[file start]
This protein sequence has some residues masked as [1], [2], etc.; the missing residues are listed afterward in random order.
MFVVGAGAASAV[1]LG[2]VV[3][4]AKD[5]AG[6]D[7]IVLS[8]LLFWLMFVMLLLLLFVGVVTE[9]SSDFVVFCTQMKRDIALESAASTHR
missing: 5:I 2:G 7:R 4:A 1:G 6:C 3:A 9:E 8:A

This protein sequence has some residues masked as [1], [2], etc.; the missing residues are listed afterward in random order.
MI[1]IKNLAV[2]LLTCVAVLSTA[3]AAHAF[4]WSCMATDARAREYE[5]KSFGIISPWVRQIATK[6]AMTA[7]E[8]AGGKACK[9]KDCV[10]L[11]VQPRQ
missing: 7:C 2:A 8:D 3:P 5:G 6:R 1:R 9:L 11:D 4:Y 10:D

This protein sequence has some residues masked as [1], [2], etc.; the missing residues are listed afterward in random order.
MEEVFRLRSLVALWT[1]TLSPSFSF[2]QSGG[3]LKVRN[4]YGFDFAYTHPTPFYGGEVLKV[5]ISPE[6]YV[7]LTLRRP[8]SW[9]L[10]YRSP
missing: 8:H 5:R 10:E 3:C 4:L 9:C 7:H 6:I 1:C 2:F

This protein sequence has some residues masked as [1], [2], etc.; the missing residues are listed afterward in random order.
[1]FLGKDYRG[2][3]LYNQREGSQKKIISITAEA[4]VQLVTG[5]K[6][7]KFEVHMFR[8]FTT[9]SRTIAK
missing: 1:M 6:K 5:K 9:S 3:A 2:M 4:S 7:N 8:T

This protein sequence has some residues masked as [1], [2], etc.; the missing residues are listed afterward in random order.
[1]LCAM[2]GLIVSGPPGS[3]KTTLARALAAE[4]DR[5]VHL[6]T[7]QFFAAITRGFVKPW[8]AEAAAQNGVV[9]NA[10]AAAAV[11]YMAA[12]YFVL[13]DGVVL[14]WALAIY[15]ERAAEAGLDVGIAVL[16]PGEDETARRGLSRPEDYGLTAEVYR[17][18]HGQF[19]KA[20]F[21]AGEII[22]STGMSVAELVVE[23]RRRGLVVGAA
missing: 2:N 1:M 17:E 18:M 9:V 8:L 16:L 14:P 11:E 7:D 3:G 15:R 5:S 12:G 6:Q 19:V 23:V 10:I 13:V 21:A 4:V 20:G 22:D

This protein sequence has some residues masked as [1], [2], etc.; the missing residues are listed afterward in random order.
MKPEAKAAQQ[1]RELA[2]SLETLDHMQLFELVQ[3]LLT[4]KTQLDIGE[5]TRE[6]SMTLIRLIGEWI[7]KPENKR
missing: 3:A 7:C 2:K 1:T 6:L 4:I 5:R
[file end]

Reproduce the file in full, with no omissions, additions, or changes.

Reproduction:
This protein sequence has some residues masked as [1], [2], etc.; the missing residues are listed afterward in random order.
MFVVGAGAASAV[1]LG[2]VV[3][4]AKD[5]AG[6]D[7]IVLS[8]LLFWLMFVMLLLLLFVGVVTE[9]SSDFVVFCTQMKRDIALESAASTHR
missing: 5:I 2:G 7:R 4:A 1:G 6:C 3:A 9:E 8:A

This protein sequence has some residues masked as [1], [2], etc.; the missing residues are listed afterward in random order.
MI[1]IKNLAV[2]LLTCVAVLSTA[3]AAHAF[4]WSCMATDARAREYE[5]KSFGIISPWVRQIATK[6]AMTA[7]E[8]AGGKACK[9]KDCV[10]L[11]VQPRQ
missing: 7:C 2:A 8:D 3:P 5:G 6:R 1:R 9:L 11:D 4:Y 10:D

This protein sequence has some residues masked as [1], [2], etc.; the missing residues are listed afterward in random order.
MEEVFRLRSLVALWT[1]TLSPSFSF[2]QSGG[3]LKVRN[4]YGFDFAYTHPTPFYGGEVLKV[5]ISPE[6]YV[7]LTLRRP[8]SW[9]L[10]YRSP
missing: 8:H 5:R 10:E 3:C 4:L 9:C 7:H 6:I 1:C 2:F

This protein sequence has some residues masked as [1], [2], etc.; the missing residues are listed afterward in random order.
[1]FLGKDYRG[2][3]LYNQREGSQKKIISITAEA[4]VQLVTG[5]K[6][7]KFEVHMFR[8]FTT[9]SRTIAK
missing: 1:M 6:K 5:K 9:S 3:A 2:M 4:S 7:N 8:T

This protein sequence has some residues masked as [1], [2], etc.; the missing residues are listed afterward in random order.
[1]LCAM[2]GLIVSGPPGS[3]KTTLARALAAE[4]DR[5]VHL[6]T[7]QFFAAITRGFVKPW[8]AEAAAQNGVV[9]NA[10]AAAAV[11]YMAA[12]YFVL[13]DGVVL[14]WALAIY[15]ERAAEAGLDVGIAVL[16]PGEDETARRGLSRPEDYGLTAEVYR[17][18]HGQF[19]KA[20]F[21]AGEII[22]STGMSVAELVVE[23]RRRGLVVGAA
missing: 2:N 1:M 17:E 18:M 9:V 8:L 16:L 14:P 11:E 7:D 3:G 15:R 5:S 12:G 6:Q 19:V 23:V 10:I 13:V 21:A 4:V 20:G 22:D

This protein sequence has some residues masked as [1], [2], etc.; the missing residues are listed afterward in random order.
MKPEAKAAQQ[1]RELA[2]SLETLDHMQLFELVQ[3]LLT[4]KTQLDIGE[5]TRE[6]SMTLIRLIGEWI[7]KPENKR
missing: 3:A 7:C 2:K 1:T 6:L 4:I 5:R